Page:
Folie à Dieu (12.30.11)
The Fool. This is one of those chapters in which it seems that UF rambles around without ever getting to the heart of the matter. Which is fine, except that I need to say something about the Fool. Or maybe I should have reread the chapter ahead of time. Or maybe I should just start my year end hiatus now. Or maybe I should just let Bob's Unconscious handle this one. Bob doesn't seem very interested.
Blah blah blah yada yada, "the trial of our epoch is that of Faust. It is the trial of the satisfaction of desires." How very true. But what does that have to do with the Fool?
Ah, here we go: 14 pages into the chapter, UF finally says that the Fool "teaches the 'know how' of passing from intellectuality, moved by the desire for knowledge, to the higher knowledge of love." This is "related to the transformation of personal consciousness, where the self (ego) is no longer the author of the act of consciousness but its receiver."
I don't know about you, but this fool can relate to that. Whatever wisdom my little ego can muster on its own is so limited as to be.... well, folly to God, that's for sure.
There are two ways of dealing with the bobstreperous intellect. It can simply be abandoned altogether a la Zen, or "placed in the service of transcendental consciousness," which is of course the Raccoon way, that is, "the active surpassing of the intellect" -- which is also a kind of sacrifice. For it is the "method of sacrificing the intellect to spirituality in such a way that it grows and develops instead of becoming enfeebled and atrophied."
This involves a marriage of opposites, "namely discursive intellectuality and illuminative spirituality," the former being male, the latter female, or Sophia. It is "the union of human wisdom, which is folly in the eyes of God, with divine wisdom, which is folly in the eyes of man."
Surprisingly, this does not produce a hybrid lowbred fool, but rather "a single wisdom which understands both that which is above and that which is below." Again, this is the Raccoon way.
UF then goes into a discussion of scholastic philosophy, which nobly aimed "at an as complete as possible cooperation between spirituality and intellectuality" -- the marriage of the sun and moon discussed a few posts back. It is what we call "pneumacognitive co-upperation." UF says that the mission of Hermeticism is to advance the progress of this union of spirituality and intellectuality, which is none other than the "philosopher's stone," or the legendary "ark of the Raccoon" that is supposedly stored away somewhere in Toots Mondello's basement amidst the sacred bowling trophies.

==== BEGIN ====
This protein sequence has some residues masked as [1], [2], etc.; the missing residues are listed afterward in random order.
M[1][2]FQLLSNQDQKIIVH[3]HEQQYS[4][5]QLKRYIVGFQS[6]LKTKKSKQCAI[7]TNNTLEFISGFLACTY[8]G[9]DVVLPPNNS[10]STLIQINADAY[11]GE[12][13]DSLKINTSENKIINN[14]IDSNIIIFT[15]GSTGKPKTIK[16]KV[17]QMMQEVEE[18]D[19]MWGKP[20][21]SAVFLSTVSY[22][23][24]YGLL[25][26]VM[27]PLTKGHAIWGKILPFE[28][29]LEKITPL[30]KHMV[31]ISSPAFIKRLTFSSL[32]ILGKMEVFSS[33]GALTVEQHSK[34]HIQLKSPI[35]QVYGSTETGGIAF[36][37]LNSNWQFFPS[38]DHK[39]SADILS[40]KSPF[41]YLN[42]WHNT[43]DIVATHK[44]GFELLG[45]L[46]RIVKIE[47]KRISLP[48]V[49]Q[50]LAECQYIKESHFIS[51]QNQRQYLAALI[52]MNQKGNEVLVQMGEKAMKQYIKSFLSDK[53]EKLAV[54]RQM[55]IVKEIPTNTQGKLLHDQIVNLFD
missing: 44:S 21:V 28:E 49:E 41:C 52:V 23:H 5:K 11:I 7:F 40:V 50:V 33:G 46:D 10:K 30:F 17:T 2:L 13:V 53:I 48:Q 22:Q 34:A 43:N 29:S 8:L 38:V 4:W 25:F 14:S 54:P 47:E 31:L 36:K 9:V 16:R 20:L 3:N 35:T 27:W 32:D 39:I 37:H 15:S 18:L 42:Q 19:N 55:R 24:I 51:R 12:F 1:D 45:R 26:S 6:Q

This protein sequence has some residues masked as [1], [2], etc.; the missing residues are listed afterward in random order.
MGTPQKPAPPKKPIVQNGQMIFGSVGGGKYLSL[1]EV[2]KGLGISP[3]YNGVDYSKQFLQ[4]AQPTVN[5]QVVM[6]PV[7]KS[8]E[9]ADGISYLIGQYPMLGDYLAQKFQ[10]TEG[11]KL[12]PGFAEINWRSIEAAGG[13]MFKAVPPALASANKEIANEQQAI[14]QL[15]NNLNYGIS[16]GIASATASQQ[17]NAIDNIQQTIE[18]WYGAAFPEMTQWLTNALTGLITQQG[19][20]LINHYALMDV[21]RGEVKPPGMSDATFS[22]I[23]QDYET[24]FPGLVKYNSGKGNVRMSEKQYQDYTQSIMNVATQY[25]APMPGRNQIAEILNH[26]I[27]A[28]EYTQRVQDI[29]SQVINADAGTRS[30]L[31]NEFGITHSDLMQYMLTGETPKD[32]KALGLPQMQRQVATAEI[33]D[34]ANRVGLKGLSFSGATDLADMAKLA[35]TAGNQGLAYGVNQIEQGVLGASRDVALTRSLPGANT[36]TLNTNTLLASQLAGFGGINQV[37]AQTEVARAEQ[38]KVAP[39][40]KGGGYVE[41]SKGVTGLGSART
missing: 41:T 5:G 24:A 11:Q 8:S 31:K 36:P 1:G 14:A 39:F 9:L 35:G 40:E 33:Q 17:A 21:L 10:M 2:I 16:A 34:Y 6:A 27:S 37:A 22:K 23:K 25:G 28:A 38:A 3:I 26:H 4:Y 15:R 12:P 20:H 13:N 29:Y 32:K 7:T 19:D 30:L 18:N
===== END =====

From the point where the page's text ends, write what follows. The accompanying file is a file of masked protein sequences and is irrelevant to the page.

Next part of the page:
UF does an admirable job of explaining the centrality of (n) vs. (k) in this endeavor. Again, the whole project only works to the extent that the tradition is alive and one's knowledge is living. It is not like operating on a corpse, for "the tradition lives only when it is deepened"; mere "conservation alone does not suffice at all," as it can all too easily be reduced to a kind of glorified mummification. We are not embalmers.
Reminds me of something Schuon said: "When God is removed from the universe, it becomes a desert of rocks or ice; it is deprived of life and warmth.... the soul becomes impoverished, chilled, rigid and embittered, or it falls into a hedonism unworthy of the human state; moreover, the one does not preclude the other, for blind passions always overlay a heart of ice, in short, a heart that is 'dead'."
One must start with faithful reverence for the "heritage of the past," even while humbly bumbling to deepen and expand it. Since this verticalisthenic takes place at the innersection of the vertical and horizontal, it is always necessary to do the work of assimilating new "horizontal revelations" into Revelation as such, and demonstrating their interior harmony. This is the fruit of "two faiths," of which Jesus is the quintessential archetype, that is, "the perfect union of divine revelation and the most pure humanism." To isolate one at the expense of the other is intrinsic heresy.
In fact, it is only because of this fusion that Jesus was uniquely able to combine a divine birth with a divine death, which is another thing entirely, isn't it? As UF states, prior to this, man "had only the choice between renunciation and affirmation of the world of birth and death," but now we may participate in its actual transformation, you know, one bloody fool at a time.
The paradox of the human condition is that nothing is so contrary to us as the requirement to transcend ourselves, and nothing so fundamentally ourselves as the essence of this requirement, or the fruit of this transcending. --Schuon